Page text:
This township was formerly a part of Ash, which in 1837 was organized out of Frenchtown and became an independent township when it was organized out of Ash in 1867. Upon its first election in 1868, Hon. John Strong was chosed supervisor. The latter is a most public-spirited citizen whose residence and business interests of large magnitude are located in South Rockwood and comprise a large flouring mill, stave mill, extensive general store occupying a two-story brick block and filled with a very large stock of general merchandise, and in the second story a large public hall for the convenience of the public. Two steam railroad lines pass through the village, the Lake Shore and Michigan Southern, and Michigan Central Railroads, and the electric suburban of the Detroit United Short Line, between Detroit, Monroe and Toledo, affording ample transportation facilities. A tasteful and substantial brick church (undenominational) was built by the generosity of Mr. Strong for his fellow residents in the village. Newport is a thriving village also in this township, with an enterprising community, supplied with manufacturing and merchantile houses, which have had a uniformly prosperous career, a Methodist, Congregational and Catholic church, two hotels and two railroad stations, and the station of the Detroit, Monroe and Toledo Electric Railroad.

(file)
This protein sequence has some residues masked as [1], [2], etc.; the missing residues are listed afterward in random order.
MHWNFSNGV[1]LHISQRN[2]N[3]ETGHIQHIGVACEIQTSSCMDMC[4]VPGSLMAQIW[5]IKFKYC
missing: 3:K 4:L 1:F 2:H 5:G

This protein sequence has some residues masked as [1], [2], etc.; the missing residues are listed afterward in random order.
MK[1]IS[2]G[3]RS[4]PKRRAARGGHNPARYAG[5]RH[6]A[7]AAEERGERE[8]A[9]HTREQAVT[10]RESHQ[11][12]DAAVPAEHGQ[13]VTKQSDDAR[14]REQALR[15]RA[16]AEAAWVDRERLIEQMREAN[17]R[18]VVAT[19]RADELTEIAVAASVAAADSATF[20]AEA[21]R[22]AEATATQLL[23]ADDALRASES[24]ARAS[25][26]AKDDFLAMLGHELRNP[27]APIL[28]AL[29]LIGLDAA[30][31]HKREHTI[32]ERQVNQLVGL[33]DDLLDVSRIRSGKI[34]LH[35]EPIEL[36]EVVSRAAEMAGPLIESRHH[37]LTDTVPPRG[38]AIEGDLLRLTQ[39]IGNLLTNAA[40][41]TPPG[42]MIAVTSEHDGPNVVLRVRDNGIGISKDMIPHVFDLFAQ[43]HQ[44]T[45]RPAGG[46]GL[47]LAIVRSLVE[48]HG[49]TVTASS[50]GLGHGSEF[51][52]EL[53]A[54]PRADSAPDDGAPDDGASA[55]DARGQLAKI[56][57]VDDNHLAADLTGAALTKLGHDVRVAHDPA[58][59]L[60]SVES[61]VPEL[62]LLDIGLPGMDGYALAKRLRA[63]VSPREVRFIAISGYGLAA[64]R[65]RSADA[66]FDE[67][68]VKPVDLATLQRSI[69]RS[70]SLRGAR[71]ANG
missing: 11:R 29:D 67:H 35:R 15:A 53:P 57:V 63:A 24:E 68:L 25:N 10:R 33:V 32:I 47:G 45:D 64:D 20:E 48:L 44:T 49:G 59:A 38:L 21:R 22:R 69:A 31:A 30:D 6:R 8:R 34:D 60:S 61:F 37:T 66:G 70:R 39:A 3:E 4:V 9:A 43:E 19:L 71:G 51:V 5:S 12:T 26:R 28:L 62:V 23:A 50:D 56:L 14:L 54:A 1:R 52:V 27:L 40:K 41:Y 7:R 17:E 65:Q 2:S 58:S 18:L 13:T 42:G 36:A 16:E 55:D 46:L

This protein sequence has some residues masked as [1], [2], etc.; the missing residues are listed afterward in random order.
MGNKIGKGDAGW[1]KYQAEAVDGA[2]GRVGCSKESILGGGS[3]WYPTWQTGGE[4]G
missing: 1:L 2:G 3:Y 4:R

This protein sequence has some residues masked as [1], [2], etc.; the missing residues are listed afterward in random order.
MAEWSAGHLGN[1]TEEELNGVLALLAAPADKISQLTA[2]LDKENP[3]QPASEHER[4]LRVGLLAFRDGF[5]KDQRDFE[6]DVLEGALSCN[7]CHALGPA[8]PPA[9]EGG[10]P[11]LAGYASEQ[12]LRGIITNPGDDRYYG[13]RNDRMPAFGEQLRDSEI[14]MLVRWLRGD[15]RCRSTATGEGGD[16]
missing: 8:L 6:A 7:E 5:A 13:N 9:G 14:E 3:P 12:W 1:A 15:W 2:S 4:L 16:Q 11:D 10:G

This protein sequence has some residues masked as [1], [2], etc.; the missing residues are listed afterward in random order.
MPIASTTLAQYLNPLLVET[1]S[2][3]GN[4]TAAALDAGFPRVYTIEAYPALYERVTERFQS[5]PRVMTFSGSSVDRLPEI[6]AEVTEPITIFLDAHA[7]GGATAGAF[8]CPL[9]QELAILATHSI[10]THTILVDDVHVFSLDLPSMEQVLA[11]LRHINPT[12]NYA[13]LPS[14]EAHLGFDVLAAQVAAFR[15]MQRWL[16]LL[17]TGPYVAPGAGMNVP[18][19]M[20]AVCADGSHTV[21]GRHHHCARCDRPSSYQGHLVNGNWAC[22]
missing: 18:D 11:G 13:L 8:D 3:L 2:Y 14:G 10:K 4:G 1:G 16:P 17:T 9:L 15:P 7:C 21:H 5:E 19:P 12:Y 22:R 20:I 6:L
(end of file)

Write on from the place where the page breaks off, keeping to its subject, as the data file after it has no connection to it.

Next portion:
The geological features in this neighborhood center in the limestone quarries, which at this point are rich in building stone, lime and road metal. A large stone crusher was operated here for many years. The supervisor of the township is Frank W. Partlan of Newport.

The first settlers in the township were William White and Lousi Le Duc. The former settled on a farm one mile east of the present village of Newport, and for many years was the enterprising and somewhat eccentric proprietor of a hotel and general store. When the Detroit, Monroe and Toledo Railroad was built the line passed Mr. White by, -- choosing a route westerly, where a village sprung up and the station

Taken from:
"History of Monroe County Michigan", by John McCelland Bulkley.
Published by The Lewis Publishing Companyi, Chicago / New York, 1913.
Page 492 - 493.